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Sen. Claire McCaskill’s 2017 Report Card

Senior Senator from Missouri
Democrat
Served Jan 4, 2007 – Jan 3, 2019


These year-end statistics cover McCaskill’s record during the 2017 legislative year (Jan 3, 2017-Dec 31, 2017) and compare her to other senators serving at the end of that period. Last updated on Jan 6, 2018.

A higher or lower number below doesn’t necessarily make this legislator any better or worse, or more or less effective, than other Members of Congress. We present these statistics for you to understand the quantitative aspects of McCaskill’s legislative career and make your own judgements based on what activities you think are important.

Keep in mind that there are many important aspects of being a legislator besides what can be measured, such as constituent services and performing oversight of the executive branch, which aren’t reflected here.

 

Got the 4th fewest cosponsors on their bills compared to Serving 10+ Years

McCaskill’s bills and resolutions had 73 cosponsors in 2017. Securing cosponsors is an important part of getting support for a bill, although having more cosponsors does not always mean a bill will get a vote. View Bills »

Compare to all Serving 10+ Years (7th percentile); Senate Democrats (11th percentile); All Senators (17th percentile).


 

Ranked the 5th bottom/follower compared to Serving 10+ Years

Our unique leadership analysis looks at who is cosponsoring whose bills. A higher score shows a greater ability to get cosponsors on bills.

For more, see our methodology. Note that because on this page only legislative activity in 2017 is considered, the leadership score here may differ from McCaskill’s score elsewhere on GovTrack.

Compare to all Serving 10+ Years (10th percentile); Senate Democrats (17th percentile); All Senators (20th percentile).


 

Ranked 6th most politically right compared to Senate Democrats

Our unique ideology analysis assigns a score to Members of Congress according to their legislative behavior by how similar the pattern of bills and resolutions they cosponsor are to other Members of Congress.

For more, see our methodology. Note that because on this page only legislative activity in 2017 is considered, the ideology score here may differ from McCaskill’s score elsewhere on GovTrack.

Compare to all Serving 10+ Years (41st percentile); Senate Democrats (87th percentile); All Senators (41st percentile).


 

Joined bipartisan bills the 7th most often compared to All Senators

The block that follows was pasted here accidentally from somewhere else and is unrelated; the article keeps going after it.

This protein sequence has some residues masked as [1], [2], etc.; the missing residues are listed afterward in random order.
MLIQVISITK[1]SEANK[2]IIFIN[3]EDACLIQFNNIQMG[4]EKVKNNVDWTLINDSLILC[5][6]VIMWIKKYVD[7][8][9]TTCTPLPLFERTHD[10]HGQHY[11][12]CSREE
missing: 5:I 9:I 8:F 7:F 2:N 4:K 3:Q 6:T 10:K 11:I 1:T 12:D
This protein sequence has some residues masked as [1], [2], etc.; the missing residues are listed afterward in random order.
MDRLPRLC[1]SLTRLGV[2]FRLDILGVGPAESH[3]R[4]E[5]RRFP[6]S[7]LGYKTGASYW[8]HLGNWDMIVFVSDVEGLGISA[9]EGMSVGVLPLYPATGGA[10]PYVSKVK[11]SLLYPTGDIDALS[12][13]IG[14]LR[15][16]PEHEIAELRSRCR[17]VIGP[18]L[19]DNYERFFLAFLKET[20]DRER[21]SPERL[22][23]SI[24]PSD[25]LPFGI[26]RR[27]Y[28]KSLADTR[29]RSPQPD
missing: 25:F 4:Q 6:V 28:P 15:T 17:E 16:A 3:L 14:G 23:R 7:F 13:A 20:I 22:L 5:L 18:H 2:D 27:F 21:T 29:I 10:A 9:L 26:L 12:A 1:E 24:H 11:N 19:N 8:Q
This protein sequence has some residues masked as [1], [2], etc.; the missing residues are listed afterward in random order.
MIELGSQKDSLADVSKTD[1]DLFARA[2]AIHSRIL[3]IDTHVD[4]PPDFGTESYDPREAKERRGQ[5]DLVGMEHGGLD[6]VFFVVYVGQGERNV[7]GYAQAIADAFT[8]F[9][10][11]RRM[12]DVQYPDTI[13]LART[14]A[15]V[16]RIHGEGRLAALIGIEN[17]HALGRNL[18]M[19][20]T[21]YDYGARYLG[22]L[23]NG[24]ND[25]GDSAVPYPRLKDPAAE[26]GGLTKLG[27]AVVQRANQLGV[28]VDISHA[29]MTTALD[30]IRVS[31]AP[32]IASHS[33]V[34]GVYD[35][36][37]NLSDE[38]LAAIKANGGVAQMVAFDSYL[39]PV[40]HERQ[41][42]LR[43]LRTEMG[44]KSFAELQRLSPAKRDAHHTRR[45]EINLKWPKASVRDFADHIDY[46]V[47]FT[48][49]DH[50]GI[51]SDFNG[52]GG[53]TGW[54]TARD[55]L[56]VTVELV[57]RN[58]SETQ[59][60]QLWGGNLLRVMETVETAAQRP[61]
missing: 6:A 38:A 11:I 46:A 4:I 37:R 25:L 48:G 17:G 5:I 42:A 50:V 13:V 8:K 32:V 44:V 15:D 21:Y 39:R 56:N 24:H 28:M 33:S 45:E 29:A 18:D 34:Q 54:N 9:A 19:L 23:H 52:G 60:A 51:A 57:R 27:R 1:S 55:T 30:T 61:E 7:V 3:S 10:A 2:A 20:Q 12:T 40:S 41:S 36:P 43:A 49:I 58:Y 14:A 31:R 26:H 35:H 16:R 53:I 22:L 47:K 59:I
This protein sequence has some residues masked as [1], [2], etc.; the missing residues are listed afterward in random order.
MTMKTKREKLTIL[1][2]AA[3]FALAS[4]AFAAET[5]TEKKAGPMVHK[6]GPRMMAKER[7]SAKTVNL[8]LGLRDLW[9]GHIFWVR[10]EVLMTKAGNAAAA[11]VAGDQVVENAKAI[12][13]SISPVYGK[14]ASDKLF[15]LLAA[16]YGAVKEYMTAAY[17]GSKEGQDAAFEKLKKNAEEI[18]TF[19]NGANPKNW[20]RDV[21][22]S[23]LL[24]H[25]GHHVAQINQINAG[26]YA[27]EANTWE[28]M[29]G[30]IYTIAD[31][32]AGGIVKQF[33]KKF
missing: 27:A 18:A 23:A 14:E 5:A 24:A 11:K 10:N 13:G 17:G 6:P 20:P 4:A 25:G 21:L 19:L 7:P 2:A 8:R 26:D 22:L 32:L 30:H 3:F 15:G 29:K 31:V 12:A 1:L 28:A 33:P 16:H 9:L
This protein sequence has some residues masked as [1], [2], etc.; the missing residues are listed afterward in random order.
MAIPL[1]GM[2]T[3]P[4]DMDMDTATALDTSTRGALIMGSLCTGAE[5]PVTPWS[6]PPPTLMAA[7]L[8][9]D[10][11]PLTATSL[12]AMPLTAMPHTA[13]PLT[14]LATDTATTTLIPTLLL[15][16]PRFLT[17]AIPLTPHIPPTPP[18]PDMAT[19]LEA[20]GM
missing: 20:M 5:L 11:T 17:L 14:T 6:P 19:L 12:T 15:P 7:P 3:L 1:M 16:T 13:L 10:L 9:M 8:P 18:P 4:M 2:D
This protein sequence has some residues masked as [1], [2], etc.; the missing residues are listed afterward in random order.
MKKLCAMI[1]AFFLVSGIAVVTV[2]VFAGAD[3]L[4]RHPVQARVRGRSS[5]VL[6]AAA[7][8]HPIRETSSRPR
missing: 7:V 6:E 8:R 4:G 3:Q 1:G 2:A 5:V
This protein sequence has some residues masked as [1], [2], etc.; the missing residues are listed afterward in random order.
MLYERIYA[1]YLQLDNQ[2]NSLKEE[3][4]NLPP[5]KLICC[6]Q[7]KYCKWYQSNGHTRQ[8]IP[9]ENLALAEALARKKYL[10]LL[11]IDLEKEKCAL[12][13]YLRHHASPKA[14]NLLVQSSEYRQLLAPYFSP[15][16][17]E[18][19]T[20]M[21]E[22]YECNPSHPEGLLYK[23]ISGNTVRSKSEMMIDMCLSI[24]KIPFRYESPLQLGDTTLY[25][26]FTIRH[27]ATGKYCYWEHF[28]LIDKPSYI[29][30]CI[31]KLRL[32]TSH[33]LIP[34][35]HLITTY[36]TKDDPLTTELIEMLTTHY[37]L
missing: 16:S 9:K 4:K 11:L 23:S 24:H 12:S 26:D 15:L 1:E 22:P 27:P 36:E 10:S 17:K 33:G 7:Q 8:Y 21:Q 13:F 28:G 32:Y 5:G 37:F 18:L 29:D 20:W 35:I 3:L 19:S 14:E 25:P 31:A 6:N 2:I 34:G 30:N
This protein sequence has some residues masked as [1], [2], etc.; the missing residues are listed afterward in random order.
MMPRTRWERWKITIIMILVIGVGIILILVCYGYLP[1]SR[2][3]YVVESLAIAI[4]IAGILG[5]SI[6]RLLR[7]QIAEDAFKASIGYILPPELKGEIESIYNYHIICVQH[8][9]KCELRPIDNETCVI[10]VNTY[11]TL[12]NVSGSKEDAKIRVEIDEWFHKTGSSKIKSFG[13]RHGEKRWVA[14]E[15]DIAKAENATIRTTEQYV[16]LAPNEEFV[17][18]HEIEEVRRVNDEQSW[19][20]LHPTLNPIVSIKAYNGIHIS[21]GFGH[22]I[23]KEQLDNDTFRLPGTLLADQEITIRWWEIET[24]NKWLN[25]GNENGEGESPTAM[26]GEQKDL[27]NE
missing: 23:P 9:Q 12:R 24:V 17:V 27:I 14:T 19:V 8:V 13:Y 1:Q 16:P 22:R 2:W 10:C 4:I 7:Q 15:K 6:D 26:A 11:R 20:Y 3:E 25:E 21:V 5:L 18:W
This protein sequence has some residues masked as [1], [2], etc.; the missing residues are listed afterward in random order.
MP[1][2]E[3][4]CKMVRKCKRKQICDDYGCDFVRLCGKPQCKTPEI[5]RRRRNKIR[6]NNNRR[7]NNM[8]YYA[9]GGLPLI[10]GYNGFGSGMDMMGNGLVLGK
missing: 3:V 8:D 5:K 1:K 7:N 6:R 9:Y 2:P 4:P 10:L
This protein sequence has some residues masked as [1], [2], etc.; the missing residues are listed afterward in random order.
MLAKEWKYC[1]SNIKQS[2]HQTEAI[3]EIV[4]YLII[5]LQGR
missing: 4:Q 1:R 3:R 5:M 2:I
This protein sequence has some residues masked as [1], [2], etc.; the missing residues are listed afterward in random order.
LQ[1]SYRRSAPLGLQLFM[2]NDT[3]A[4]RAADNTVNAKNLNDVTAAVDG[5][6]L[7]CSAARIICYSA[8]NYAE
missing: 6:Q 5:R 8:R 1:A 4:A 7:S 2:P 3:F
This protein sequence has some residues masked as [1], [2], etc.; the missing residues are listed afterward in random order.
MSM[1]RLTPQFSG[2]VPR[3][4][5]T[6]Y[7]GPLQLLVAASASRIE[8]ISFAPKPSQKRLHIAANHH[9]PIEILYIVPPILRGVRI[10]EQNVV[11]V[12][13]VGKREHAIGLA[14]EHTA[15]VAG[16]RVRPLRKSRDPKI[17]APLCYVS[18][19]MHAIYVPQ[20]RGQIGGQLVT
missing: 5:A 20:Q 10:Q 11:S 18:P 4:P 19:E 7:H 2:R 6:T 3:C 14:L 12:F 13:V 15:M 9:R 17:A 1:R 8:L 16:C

In this era of partisanship, it is encouraging to see Members of Congress working across the aisle. Of the 154 bills that McCaskill cosponsored, 51% were introduced by a legislator who was not a Democrat. View Cosponsored Bills »

Compare to all Serving 10+ Years (93rd percentile); Senate Democrats (89th percentile); All Senators (93rd percentile).

Only Democratic and Republican Members of Congress who cosponsored more than 10 bills and resolutions are included in this statistic.


 

Cosponsored the 9th fewest bills compared to Senate Democrats

McCaskill cosponsored 154 bills and resolutions introduced by other Members of Congress. Cosponsorship shows a willingness to work with others to advance policy goals. View Cosponsored Bills »

Compare to all Serving 10+ Years (51st percentile); Senate Democrats (17th percentile); All Senators (51st percentile).


 

Was 8th most absent in votes compared to All Senators (tied with 4 others)

McCaskill missed 4.0% of votes (13 of 325 votes) in 2017. View McCaskill’s Profile »

Compare to all Serving 10+ Years (80th percentile); All Senators (88th percentile).


 

Held the 9th fewest committee positions compared to Serving 10+ Years (tied with 7 others)

McCaskill held a leadership position on 1 committee and 0 subcommittees, as either a chair (majority party) or ranking member (minority party), at the end of the session. For comparison to other Members of Congress, we assigned a score giving five points for each full committee leadership position and one point for each subcommittee leadership position. View McCaskill’s Profile »

Compare to all Serving 10+ Years (20th percentile); Senate Democrats (59th percentile); All Senators (59th percentile).


 

Got their bills out of committee the 15th most often compared to All Senators (tied with 8 others)

Most bills and resolutions languish in committee without any action. McCaskill introduced 9 bills in 2017 that got past committee and to the floor for consideration.

Those bills were: S. 89: A bill to amend title ...; S. 906: Reducing DHS Acquisition Cost Growth ...; S. 1088: Federal Agency Customer Experience Act ...; S. 1199: Border Enforcement Security Task Force ...; S. 1296: PRIVATE Act; S. 1884: REPORT Act; S.Res. 177: A resolution congratulating the Webster ...; S.Res. 347: A resolution commemorating the 62nd ...; S.Res. 364: A resolution congratulating the University ...